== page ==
Speaking at a press conference at Camp David, President Obama said that he'd "welcome an Iran that plays a responsible role in the region." Watch here:
"We welcome an Iran that plays a responsible role in the region," said Obama. "One that takes concrete practical steps to build trust and resolve its differences with its neighbors by peaceful means and abides by international rules and norms."
Obama has been meeting with Arab leaders at Camp David.
The early Cold War period might be called the Age of the Treaty Organization. The United States, scrambling furiously to respond to the fact that it had become the guarantor of the “Free World,” had discovered a surprising interest in entangling alliances of all sorts and in all parts of the world. NATO, of course, was the biggest pact of them all, but in 1954 the “Manilla Pact” created the Southeast Asian Treaty Organiz
Reza Najafi, Iran’s ambassador to the International Atomic Energy Agency (IAEA), used his speech this month at the 2015 Review Conference on the Nuclear Nonproliferation Treaty (NPT) to lecture the West on its behavior and “remind” states of the importance of eliminating nuclear weapons.
It was a long time ago and a galaxy far, far away: In July 2008, presidential candidate Barack Obama made big, bold news by travelling to Berlin to – as The New York Times triumphantly recorded – “restore the world’s faith in strong American leadership and idealism.” With 200,000 Berliners waving
In an editorial for the new issue of THE WEEKLY STANDARD, Bill Kristol notes the "ludicrous" "guarantee" Secretary of State John Kerry made last week regarding Iran's so-called breakout capacity towards nuclear weapons. Kerry told Israelis:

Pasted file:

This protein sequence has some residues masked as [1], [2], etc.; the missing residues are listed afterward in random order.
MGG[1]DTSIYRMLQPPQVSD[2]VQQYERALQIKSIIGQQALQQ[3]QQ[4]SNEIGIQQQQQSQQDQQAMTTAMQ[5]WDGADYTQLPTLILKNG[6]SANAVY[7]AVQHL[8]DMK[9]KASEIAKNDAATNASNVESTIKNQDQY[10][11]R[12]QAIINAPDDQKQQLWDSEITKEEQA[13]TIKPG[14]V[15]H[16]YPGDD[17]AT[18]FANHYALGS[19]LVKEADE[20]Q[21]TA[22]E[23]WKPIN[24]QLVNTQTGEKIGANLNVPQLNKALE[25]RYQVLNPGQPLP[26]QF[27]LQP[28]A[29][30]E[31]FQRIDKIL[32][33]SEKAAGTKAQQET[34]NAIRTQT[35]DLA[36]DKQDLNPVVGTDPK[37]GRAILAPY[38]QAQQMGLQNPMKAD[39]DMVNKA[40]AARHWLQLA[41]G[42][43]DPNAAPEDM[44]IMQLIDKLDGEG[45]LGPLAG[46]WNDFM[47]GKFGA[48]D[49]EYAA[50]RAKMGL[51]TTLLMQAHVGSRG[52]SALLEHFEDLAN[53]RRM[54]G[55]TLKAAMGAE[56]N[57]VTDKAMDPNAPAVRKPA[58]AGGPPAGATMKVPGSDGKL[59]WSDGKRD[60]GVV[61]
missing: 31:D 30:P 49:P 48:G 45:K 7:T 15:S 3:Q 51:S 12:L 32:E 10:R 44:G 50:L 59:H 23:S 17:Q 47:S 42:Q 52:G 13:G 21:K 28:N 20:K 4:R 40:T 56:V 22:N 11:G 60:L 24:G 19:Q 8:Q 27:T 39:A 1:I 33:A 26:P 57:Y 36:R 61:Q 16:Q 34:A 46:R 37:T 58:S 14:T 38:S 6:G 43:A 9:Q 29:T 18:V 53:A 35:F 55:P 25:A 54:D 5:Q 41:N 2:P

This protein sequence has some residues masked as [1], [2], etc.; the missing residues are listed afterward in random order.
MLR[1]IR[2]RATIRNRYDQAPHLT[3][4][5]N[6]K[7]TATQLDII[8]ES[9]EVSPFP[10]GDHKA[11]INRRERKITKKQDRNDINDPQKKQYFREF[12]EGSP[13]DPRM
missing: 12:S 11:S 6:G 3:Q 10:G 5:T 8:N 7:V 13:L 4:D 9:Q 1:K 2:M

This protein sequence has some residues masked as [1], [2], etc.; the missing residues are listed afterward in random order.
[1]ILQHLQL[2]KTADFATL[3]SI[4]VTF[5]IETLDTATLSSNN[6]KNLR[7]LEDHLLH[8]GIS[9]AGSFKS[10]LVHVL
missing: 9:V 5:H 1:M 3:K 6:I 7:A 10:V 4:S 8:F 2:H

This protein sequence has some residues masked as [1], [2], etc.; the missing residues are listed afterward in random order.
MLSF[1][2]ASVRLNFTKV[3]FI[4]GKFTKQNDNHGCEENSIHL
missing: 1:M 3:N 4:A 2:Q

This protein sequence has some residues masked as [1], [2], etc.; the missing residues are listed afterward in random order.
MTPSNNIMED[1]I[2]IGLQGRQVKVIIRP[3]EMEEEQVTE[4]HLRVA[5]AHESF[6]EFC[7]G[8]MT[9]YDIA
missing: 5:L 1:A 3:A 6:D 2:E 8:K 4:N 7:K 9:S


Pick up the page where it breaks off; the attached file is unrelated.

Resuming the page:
John Forbes Kerry is the 68th secretary of state of the United States of America. If you’re ever tempted to ponder American decline, or for that matter the decline of the West, you might pause to reflect that John Kerry was preceded in his august office by, among others, Thomas Jefferson, James Madison, John Quincy Adams, Henry Clay, Daniel Webster, William Seward, John Hay, Elihu Root, Charles Evans Hughes, Henry Stimson, George Marshall, Dean Acheson, Henry Kissinger, and George Shultz.
David Keyes, the executive director of Advancing Human Rights, set out to punk the Iranian foreign minister, Mohammad Javad Zarif, on his recent trip to New York City. Watch here:
Keyes sought to track down Zarif and offer him congratulatory balloons. He also apparently wanted to have an ice cream party with the top Iranian diplomat. "Free ice cream, free Iran's political prisoners," random people on the streets of New York City say into the camera.
Is there anything separating Marco Rubio and Jeb Bush on the question of what to do about the Iran deal? As with many issues, the distinction between the two Florida Republicans falls more in the realm of tone and emphasis than on policy.
Iran is on the march all over the world, from Syria and Iraq to Venezuela and Cuba (where they have a Hezbollah base). Except when they unceremoniously retreat, as in recent days when their flotilla to Yemen turned around when they saw the U.S. Navy.
There’s a lesson there: If you want the Iranian regime to be less bellicose, aim a gun at its temple. Better yet, threaten the survival of the regime itself. You don’t need aircraft carriers or airplanes or even special forces. All you need is the will to support a free Iran.